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Tumoral melanosis
Other Resources UpToDate PubMed

Tumoral melanosis

Contributors: Valérie Langevin, Susan Burgin MD
Other Resources UpToDate PubMed


Tumoral melanosis, also known as nodular melanosis or melanophagocytosis, refers to the histopathologic presence of pigment-laden macrophages that has developed at the site of a regressed pigmented lesion. It is a very rare phenomenon, presenting clinically as one or more gray, gray-blue, blackish, or violaceous macules, papules, nodules, or plaques.

Tumoral melanosis is usually observed from completely regressed melanocytic proliferations, including a primary malignant melanoma. In these cases, it may appear at the site of the primary tumor or at sites of cutaneous metastases, and the phenomenon is often associated with the presence of metastatic melanoma. Most recently, melanoma-associated tumoral melanosis has been described in patients with metastatic melanoma undergoing immunotherapy, such as with talimogene laherparepvec, ipilimumab, nivolumab, and pembrolizumab, as well as dabrafenib and trametinib. In these patients, tumoral melanosis usually occurs nearby the primary melanoma excision site or at the site of prior in-transit metastases.

Tumoral melanosis has also rarely been observed after regression of pigmented epithelial lesions, such as pigmented basal cell carcinoma, pigmented Bowen disease, seborrheic keratosis, solar lentigines, pigmented epithelial lined cysts, and benign nevi. Other pathologies described in the literature associated with this finding include mycosis fungoides and blastic plasmacytoid dendritic cell neoplasm (BPDCN).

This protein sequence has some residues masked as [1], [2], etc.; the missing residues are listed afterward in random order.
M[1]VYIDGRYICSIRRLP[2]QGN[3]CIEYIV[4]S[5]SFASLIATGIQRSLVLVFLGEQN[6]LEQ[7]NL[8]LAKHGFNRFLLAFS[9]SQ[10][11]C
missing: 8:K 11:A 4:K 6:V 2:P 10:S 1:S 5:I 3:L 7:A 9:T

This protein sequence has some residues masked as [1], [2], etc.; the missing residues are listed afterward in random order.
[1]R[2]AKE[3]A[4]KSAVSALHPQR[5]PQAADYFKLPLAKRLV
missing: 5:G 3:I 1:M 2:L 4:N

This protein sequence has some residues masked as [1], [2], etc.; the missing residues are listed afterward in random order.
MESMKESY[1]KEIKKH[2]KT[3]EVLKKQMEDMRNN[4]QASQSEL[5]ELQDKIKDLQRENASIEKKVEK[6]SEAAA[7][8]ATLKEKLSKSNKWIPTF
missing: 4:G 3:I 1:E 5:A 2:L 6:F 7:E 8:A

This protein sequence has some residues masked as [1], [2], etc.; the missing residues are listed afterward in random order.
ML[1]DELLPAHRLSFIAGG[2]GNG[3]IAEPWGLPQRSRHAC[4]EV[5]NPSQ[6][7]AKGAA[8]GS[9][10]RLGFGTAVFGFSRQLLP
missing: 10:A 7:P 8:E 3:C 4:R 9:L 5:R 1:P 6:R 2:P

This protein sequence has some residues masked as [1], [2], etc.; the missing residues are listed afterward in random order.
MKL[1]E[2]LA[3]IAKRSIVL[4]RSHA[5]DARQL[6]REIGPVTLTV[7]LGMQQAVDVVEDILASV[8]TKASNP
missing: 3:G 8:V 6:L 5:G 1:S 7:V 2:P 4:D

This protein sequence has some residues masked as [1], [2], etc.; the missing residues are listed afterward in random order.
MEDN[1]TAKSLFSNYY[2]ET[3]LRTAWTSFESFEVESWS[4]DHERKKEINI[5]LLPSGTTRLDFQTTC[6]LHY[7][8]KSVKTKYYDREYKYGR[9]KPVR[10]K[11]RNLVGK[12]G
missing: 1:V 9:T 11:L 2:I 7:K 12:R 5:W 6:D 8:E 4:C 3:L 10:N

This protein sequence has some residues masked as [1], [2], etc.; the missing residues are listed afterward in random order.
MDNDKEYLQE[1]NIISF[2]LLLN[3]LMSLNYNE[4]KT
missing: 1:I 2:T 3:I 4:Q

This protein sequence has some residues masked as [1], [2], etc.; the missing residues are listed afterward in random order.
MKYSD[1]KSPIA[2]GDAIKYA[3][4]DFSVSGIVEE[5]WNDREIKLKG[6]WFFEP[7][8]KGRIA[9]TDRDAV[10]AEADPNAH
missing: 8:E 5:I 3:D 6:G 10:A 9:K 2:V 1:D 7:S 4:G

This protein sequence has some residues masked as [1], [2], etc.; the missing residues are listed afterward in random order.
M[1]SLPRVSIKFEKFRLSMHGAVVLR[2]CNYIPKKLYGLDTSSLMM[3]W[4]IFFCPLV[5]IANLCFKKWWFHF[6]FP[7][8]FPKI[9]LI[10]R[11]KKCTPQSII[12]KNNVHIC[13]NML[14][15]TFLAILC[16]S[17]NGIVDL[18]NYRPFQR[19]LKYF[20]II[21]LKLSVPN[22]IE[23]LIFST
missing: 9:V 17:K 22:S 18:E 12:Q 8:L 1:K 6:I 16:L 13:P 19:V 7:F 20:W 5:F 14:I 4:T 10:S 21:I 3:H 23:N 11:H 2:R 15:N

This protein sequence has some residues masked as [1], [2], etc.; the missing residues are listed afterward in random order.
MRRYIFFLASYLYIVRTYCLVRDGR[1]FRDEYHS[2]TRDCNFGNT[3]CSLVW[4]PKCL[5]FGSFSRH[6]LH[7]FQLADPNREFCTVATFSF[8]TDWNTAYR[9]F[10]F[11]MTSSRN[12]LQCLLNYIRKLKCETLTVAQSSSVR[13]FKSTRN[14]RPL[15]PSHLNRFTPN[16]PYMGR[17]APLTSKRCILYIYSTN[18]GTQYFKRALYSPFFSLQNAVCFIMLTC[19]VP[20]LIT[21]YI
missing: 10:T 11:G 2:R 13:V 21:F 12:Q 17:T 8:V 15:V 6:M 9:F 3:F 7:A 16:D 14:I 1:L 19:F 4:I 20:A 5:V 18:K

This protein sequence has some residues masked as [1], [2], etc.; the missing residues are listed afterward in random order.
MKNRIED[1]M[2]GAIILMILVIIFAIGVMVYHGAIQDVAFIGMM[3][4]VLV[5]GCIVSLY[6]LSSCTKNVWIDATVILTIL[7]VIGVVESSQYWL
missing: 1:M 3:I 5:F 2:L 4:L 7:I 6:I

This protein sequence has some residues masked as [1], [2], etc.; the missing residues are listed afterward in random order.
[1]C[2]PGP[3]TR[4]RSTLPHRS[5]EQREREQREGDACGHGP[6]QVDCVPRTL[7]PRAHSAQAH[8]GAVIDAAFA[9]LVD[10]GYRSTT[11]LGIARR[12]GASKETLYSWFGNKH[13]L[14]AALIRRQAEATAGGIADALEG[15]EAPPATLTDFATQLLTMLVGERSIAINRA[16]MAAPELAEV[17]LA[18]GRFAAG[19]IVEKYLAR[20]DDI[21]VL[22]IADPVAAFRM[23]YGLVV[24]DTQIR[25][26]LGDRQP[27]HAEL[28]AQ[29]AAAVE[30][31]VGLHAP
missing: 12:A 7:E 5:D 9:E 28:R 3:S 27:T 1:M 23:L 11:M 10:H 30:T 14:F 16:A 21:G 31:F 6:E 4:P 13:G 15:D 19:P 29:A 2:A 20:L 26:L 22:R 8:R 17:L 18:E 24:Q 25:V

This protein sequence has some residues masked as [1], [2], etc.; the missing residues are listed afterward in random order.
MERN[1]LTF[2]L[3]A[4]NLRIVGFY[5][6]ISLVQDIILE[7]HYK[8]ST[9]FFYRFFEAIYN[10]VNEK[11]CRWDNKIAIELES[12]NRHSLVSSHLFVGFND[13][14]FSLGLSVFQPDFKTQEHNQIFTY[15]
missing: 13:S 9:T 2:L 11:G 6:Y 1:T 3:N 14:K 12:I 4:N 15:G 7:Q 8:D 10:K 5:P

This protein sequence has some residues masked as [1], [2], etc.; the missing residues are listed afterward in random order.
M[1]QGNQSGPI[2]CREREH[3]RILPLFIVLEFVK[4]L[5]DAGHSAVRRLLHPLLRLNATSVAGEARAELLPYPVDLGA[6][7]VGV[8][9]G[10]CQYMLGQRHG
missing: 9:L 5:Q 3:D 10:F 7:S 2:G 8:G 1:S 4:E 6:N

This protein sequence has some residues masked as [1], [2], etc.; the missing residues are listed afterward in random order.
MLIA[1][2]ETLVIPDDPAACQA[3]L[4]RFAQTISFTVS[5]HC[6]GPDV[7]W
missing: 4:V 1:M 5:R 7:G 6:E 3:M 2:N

Even more rarely, tumoral melanosis has been reported in the lymph nodes, known as nodal melanosis. Anecdotally, it has also been found in the visceral organs of 2 patients.


L81.4 – Other melanin hyperpigmentation

402612007 – Hypermelanosis due to neoplasia

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Diagnostic Pearls

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Differential Diagnosis & Pitfalls

The potential clinical and histologic differential diagnoses of causes of tumoral melanosis include other heavily pigmented melanocytic lesions, such as:
It also includes regressed nonmelanocytic tumors such as:
Clinical differential diagnosis of tumoral melanosis:
  • Epithelioid cell or cellular blue nevus and atypical variants (compound blue nevus)
  • Blue nevus–like melanoma
  • Pigmented epithelioid melanocytoma
  • Pigmented spindle cell nevus (Reed nevus)
  • Melanoma

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Management Pearls

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Drug Reaction Data

Below is a list of drugs with literature evidence indicating an adverse association with this diagnosis. The list is continually updated through ongoing research and new medication approvals. Click on Citations to sort by number of citations or click on Medication to sort the medications alphabetically.

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Last Reviewed:03/08/2023
Last Updated:03/09/2023
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Tumoral melanosis
A medical illustration showing key findings of Tumoral melanosis
Copyright © 2023 VisualDx®. All rights reserved.